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Emma Goldman

Anarchist, Feminist, Birth Control Activist

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Emma Goldman by Carl Van Vechten, 1934

Emma Goldman by Carl Van Vechten, 1934

Courtesy Libary of Congress, Portraits by Carl Van Vechten collection

About Emma Goldman:

Known for: anarchist, feminist, birth control activist

Occupation: writer
Dates: June 27, 1869 - May 14, 1940
Also known as: Red Emma

Emma Goldman Biography:

Emma Goldman is known as a rebel, an anarchist, an ardent proponent of birth control and free speech, a feminist, a lecturer and a writer.

Born in what is now Lithuania but was then Russia, in a Jewish ghetto, moved early to Königsberg and St. Petersburg, where she became involved with university radicals. Emma Goldman left for America in 1885 with her half sister Helen Zodokoff, working in the textile industry in Rochester, New York.

Briefly married in 1887, Emma Goldman moved in 1889 to New York where she quickly became active in the anarchist movement. She became one of the most outspoken and well-known of American radicals, lecturing and writing on anarchism, women's rights and other political topics. She also wrote and lectured on "new drama," drawing out the social messages of Ibsen, Strindberg, Shaw, and others.

Emma Goldman served prison and jail terms for such activities as advising the unemployed to take bread if their pleas for food were not answered, for giving information in a lecture on birth control, for opposing military conscription, and in 1908 she was deprived of her citizenship.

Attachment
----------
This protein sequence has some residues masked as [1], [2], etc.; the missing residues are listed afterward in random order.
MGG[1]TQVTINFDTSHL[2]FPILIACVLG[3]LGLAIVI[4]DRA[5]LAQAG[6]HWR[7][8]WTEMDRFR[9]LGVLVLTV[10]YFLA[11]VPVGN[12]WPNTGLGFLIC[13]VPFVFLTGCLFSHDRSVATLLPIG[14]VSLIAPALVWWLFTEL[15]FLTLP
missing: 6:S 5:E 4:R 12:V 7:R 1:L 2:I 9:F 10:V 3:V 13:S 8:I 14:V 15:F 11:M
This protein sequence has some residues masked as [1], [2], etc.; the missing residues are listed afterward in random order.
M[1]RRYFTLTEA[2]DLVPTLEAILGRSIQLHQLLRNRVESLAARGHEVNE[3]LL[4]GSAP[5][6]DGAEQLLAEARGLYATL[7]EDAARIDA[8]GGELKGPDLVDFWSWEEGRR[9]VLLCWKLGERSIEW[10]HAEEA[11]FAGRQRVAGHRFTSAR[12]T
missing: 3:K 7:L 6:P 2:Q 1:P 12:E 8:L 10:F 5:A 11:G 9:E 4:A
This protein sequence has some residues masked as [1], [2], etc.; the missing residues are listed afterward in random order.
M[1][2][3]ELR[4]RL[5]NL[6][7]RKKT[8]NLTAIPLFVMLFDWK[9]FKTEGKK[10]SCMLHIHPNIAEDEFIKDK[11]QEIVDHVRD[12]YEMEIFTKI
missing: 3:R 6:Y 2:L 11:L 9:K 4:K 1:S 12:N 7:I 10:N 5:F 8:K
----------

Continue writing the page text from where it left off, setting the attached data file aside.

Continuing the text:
In 1917, with Alexander Berkman, Emma Goldman was convicted of conspiracy against the draft laws, and sentenced to to years in prison and fined $10,000.

In 1919 Emma Goldman, along with her long-time associate Alexander Berkman and 247 others who had been targeted in the Red Scare after World War I, emigrated to Russia on the Buford. But Emma Goldman's libertarian socialism led to her Disillusionment in Russia, as the title of her 1923 work says it. She lived in Europe, obtained British citizenship through marrying the Welshman James Colton, and traveled through many nations giving lectures.

Without US citizenship, Emma Goldman was prohibited, except for a brief stay in 1934, from entering the United States. She spent her final years aiding the anti-Franco forces in Spain through lecturing and fund-raising. Succumbing to a stroke and its effects, she died in Canada in 1940 and was buried in Chicago, near the graves of the Haymarket anarchists.

Bibliography :

  • Emma Goldman with Schulman, Alix K. Red Emma Speaks: An Emma Goldman Reader. 1996.
  • Emma Goldman. Anarchism, and Other Essays. Reprint 1970.
  • Emma Goldman. Living My Life. Reprint 1980.

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